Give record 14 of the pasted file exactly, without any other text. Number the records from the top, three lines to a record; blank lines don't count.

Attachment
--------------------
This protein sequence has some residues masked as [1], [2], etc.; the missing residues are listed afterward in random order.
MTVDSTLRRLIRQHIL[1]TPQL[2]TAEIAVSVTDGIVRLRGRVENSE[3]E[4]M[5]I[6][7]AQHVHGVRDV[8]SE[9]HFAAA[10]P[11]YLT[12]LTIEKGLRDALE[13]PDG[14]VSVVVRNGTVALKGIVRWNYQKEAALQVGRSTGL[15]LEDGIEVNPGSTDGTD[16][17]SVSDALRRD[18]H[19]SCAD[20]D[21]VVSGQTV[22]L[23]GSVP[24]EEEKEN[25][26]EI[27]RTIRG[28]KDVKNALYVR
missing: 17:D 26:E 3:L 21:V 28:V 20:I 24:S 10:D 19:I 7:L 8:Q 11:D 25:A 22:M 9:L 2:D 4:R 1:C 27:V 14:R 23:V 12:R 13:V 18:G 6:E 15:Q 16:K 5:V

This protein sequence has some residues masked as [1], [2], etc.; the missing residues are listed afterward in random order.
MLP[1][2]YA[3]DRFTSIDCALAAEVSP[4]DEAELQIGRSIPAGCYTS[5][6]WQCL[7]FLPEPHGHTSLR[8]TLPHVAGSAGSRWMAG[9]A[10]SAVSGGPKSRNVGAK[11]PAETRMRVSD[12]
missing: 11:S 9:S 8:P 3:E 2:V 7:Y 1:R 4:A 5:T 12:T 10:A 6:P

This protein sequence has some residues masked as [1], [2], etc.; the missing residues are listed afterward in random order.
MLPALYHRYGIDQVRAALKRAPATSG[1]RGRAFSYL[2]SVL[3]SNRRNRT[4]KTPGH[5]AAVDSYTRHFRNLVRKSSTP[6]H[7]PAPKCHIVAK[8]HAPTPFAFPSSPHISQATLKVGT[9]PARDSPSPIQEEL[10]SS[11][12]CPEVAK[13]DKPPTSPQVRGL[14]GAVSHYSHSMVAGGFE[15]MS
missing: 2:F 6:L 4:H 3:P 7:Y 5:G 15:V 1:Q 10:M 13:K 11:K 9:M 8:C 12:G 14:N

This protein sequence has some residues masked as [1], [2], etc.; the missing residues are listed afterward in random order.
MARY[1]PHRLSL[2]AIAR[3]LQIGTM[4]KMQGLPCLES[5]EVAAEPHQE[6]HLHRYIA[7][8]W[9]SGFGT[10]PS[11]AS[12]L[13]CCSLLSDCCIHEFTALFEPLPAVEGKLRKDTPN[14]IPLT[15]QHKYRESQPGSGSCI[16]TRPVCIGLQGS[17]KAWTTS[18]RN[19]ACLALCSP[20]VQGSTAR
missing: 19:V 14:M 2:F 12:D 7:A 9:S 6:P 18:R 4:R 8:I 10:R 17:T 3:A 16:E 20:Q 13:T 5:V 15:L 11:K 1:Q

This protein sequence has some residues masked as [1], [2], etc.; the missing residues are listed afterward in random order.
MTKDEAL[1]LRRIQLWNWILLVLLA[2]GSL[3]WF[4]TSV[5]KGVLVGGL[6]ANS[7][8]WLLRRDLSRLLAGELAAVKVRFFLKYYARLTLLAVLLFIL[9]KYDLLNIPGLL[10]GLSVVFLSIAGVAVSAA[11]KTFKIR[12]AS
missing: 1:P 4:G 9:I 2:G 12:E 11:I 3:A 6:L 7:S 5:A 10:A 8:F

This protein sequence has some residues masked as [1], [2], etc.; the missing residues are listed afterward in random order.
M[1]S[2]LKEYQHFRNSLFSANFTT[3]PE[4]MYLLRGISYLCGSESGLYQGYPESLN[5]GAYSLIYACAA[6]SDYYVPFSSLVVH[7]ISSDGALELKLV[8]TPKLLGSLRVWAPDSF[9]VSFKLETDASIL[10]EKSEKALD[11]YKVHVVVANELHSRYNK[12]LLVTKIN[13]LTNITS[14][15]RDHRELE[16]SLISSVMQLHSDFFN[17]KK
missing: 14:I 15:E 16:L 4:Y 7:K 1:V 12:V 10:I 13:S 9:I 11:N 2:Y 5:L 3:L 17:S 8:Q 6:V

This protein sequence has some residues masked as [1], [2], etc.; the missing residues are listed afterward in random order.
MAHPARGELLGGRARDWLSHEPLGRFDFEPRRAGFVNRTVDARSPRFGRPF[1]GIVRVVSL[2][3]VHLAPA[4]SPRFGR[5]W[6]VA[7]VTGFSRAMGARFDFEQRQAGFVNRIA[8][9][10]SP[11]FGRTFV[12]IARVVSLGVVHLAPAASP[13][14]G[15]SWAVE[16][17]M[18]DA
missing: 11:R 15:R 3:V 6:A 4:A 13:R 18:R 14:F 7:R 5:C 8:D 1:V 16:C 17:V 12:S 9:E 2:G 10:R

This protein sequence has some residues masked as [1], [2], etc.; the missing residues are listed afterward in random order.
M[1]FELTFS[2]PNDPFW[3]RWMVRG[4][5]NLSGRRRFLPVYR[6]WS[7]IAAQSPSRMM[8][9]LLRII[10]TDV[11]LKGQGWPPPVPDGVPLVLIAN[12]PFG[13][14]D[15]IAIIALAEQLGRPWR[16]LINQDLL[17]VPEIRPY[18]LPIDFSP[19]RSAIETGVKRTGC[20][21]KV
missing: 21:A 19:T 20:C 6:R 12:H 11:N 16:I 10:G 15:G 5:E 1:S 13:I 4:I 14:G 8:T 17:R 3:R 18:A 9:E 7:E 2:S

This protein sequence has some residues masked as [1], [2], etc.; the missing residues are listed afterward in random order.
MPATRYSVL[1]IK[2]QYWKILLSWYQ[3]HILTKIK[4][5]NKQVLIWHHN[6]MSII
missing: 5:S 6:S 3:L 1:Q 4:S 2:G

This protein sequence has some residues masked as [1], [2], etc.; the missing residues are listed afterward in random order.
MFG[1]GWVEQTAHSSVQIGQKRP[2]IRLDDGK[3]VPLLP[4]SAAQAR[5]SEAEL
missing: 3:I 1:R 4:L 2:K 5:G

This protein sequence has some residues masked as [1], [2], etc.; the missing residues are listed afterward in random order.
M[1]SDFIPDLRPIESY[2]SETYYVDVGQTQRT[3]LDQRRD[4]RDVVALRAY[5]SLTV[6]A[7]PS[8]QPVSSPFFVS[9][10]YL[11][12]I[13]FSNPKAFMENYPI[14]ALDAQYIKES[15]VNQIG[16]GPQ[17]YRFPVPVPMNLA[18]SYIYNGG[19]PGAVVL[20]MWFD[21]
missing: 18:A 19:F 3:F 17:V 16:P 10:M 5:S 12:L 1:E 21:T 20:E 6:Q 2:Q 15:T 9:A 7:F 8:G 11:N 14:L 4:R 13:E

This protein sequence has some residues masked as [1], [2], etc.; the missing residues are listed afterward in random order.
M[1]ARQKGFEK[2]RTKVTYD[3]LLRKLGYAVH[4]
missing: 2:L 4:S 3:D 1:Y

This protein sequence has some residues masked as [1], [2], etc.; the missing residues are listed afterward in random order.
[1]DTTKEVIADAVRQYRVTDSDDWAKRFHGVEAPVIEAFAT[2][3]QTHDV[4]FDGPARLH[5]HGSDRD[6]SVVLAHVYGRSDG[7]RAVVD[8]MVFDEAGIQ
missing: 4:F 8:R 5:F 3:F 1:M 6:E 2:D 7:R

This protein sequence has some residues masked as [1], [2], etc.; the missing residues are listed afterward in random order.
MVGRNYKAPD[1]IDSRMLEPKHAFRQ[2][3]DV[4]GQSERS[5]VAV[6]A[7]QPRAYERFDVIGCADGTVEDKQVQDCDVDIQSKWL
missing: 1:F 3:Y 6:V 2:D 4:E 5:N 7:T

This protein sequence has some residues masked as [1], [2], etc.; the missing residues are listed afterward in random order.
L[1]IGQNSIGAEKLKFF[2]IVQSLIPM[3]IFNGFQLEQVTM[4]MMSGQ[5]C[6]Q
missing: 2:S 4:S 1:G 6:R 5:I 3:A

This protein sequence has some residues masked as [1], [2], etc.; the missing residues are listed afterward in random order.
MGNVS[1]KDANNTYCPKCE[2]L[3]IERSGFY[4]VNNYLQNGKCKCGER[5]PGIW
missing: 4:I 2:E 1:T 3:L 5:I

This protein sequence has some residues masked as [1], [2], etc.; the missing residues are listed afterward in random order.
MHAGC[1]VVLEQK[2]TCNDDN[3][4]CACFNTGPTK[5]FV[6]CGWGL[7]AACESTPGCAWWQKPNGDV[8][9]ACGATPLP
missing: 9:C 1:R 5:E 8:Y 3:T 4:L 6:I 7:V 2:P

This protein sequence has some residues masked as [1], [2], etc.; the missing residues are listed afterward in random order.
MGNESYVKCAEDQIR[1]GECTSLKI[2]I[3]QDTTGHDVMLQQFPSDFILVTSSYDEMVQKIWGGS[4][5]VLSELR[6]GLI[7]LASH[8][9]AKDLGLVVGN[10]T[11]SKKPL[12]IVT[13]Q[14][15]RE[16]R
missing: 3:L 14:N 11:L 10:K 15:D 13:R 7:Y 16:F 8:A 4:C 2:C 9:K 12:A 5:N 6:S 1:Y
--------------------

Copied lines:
This protein sequence has some residues masked as [1], [2], etc.; the missing residues are listed afterward in random order.
MVGRNYKAPD[1]IDSRMLEPKHAFRQ[2][3]DV[4]GQSERS[5]VAV[6]A[7]QPRAYERFDVIGCADGTVEDKQVQDCDVDIQSKWL
missing: 1:F 3:Y 6:V 2:D 4:E 5:N 7:T